Deadlines meant I saw ITV’s twisted police corruption drama The Tower as a rough cut, with on-screen notes on final editing perfections, computer-generated backgrounds, extra dialogs – and the instruction: “Hide pregnancy bulge.”
This was related to the growing evidence of Freddie, now four weeks old, sleeping between meals in a pub garden near London’s home to his mother, Gemma Whelan, who enjoys hearing about this prenatal technology. “Wow!” she says. “How are they going to do it? Paint it out? Or cut it from a waist from the past?”
Despite high-level acting – including Yara Greyjoy in Game of Thrones and Kate in BBC Two’s Upstart Crow – the 40-year-old says she is never recognized on the street: “People sometimes say, ‘I know you from the bus team up?’ or: ‘Were we in school?’ That’s right. “
Whelan enjoys her ability to transform her characters into her, whether it’s with Yara’s armor, war paint and mouth-watering horror – “it would be almost insulting to be recognized from Game of Thrones” – or, in BBC One’s The Moorside, as Karen Matthews, a Yorkshire woman jailed for forging the abduction of her daughter, so physically transformed that it fooled Whelan’s mother. “She said, ‘Strange, they used so many original footage of her!’ And I said, ‘That’s all me, Mom. There are no original footage.’
Whelan takes minimal maternity leave, partly because she is self-employed, but also because she, like most actors, endured a year under lockdown without doing quite that much. A West End version of Upstart Crow was shut down three weeks into the race, after which she spent “a year making audiobooks and voiceovers.” She then filmed next year’s second series of BBC One’s Gentleman Jack – in which she played Marian, Anne Lister’s sister – before The Tower.
The main shot lasted through the second trimester. With actors who are visibly pregnant when their characters are not, the convention has been to shoot them mostly from the neck up. “Yes. It’s a great way to get lots of close-ups!” laughs Whelan, who in the final season of Game of Thrones wore Frances, now four. “But there were also a lot of wide shots in The Tower. I think you would only notice if you knew I was pregnant, and if you notice that women have babies, who cares about that? It was refreshing. not being able to worry about it. “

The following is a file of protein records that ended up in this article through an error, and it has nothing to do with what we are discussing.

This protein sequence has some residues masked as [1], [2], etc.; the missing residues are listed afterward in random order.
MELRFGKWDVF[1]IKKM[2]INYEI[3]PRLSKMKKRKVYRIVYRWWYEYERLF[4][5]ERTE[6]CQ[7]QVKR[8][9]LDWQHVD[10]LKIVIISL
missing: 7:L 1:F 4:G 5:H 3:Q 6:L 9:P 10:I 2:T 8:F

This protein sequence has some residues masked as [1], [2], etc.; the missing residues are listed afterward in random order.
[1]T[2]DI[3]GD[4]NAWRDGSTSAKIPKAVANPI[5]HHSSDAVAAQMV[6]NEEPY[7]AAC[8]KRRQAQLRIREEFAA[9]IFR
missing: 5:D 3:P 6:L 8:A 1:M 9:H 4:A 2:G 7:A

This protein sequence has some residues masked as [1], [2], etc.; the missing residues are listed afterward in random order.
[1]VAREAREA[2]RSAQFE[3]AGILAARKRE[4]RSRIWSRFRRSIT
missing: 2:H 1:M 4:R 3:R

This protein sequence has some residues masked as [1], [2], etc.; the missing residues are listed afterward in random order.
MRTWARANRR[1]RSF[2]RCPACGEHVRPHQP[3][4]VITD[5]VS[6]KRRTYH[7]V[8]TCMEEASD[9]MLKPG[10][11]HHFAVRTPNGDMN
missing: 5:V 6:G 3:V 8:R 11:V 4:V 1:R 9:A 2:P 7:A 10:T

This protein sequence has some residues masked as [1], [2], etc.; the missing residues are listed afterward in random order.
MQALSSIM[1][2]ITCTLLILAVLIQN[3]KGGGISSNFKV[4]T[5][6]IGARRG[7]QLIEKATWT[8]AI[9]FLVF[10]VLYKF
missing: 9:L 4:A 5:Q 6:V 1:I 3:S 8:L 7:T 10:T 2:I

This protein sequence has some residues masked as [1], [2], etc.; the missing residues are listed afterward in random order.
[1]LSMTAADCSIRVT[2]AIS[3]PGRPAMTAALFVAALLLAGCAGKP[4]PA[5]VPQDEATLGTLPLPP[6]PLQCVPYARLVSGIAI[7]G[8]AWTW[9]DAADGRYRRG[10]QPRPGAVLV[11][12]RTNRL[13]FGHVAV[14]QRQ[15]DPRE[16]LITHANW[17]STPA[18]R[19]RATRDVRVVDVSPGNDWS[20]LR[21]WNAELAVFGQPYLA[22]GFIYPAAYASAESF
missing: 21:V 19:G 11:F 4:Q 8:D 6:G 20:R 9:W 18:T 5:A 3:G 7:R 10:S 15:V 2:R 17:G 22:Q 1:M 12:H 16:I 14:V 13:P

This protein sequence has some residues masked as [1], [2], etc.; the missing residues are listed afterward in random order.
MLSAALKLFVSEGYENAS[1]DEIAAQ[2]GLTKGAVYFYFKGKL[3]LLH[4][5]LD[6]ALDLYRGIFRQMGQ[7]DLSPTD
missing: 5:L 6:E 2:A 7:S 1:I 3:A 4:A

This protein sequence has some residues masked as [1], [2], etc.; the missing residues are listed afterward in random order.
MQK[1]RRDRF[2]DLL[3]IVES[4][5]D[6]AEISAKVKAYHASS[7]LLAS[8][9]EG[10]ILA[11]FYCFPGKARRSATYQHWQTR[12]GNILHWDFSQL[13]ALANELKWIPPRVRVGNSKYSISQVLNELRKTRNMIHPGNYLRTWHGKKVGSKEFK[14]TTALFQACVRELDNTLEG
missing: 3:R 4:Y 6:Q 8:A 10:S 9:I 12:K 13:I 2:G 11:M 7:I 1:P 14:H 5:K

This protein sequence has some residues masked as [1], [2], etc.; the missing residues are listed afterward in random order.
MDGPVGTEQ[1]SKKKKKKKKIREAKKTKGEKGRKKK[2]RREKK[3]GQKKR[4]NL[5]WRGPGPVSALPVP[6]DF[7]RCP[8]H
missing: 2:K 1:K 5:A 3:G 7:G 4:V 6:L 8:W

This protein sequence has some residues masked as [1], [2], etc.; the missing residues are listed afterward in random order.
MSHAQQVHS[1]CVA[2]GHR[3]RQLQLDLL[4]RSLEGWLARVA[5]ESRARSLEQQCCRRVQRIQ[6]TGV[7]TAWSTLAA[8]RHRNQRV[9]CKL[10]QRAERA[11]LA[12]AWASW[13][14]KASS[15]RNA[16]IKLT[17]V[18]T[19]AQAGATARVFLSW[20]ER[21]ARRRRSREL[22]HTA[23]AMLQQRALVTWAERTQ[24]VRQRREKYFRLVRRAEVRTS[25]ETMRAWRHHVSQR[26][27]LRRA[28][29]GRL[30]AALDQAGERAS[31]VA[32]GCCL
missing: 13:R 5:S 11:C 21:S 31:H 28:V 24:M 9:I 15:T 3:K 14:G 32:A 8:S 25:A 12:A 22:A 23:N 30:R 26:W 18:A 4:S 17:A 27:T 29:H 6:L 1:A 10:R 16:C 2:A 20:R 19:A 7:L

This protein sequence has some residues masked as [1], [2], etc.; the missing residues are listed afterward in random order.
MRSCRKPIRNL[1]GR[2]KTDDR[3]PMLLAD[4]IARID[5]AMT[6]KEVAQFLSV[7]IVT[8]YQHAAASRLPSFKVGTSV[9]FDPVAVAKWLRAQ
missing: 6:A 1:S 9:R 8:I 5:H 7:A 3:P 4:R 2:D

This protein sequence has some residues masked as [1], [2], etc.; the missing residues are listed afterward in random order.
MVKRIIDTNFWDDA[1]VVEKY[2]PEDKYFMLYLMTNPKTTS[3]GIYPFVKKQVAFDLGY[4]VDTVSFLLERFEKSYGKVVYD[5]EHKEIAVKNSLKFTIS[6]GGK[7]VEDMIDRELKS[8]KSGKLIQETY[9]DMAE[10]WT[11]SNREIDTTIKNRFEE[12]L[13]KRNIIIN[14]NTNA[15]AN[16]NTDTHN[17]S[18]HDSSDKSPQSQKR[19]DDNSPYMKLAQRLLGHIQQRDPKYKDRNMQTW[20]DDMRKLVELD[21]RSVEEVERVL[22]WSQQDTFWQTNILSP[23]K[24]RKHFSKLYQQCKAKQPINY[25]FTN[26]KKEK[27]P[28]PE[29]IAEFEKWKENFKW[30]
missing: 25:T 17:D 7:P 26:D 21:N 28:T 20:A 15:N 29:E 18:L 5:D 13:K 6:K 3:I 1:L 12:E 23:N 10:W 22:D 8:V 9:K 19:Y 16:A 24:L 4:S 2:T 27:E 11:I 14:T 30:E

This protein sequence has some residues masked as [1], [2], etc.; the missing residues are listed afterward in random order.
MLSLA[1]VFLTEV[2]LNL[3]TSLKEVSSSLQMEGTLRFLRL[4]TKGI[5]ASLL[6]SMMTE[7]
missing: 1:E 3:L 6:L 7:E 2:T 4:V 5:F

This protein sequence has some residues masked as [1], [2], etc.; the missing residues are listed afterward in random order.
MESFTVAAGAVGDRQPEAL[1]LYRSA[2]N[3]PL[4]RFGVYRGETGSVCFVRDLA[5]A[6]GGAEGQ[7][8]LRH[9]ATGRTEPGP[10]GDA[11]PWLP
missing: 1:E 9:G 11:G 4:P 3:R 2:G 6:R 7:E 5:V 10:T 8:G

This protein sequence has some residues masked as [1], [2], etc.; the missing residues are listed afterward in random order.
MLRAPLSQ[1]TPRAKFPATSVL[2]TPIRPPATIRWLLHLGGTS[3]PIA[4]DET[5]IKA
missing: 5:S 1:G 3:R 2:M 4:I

Whelan’s domestic juggling stands in stark contrast to DS Sarah Collins in The Tower, who has no visible privacy. “She is very moral, very black and white. There is very little nuance in her judgment.” Viewers may be reminded of Adrian Dunbar’s Supt Ted Hastings in Line of Duty, and Whelan admits the resemblance: “Absolutely. They swore an oath to keep the law, and they do. think a lot of women are written as – and actually are a lot of women – but I like that she’s very front-footed and does not mind pissing people off. “
Edited by 24 screenwriter Patrick Harbinson, from a series of novels by former Met detective Kate London, The Tower goes out at a time when the force’s reputation is as low as it is, following the murder of a serving police officer on Sarah Everard. ever been. But like Line of Duty, The Tower shows both good and bad police. “Yes. Exactly,” says Whelan. “Most of the officers try to do their best, but some do not; there are wrong ‘ounces’.
As with all current TV productions, The Tower had a Covid-safe set, with mandatory tests and encouraging plugs – a difficult decision for Whelan at a time when medical evidence of safety during pregnancy was unmanageable. She emphasizes that she does not tell others what to do, but shares her own thought processes in a dilemma that many face, saying: “I am double-grown and had both while I was pregnant. I talked for a long time with the midwife and the doctors and read all the stories about the huge number of American pregnant women who had been stabbed without incident. And I knew that if I got Covid in the third trimester, it could be very serious. It is not an easy decision, but I felt comfortable taking it and we are both fine. ”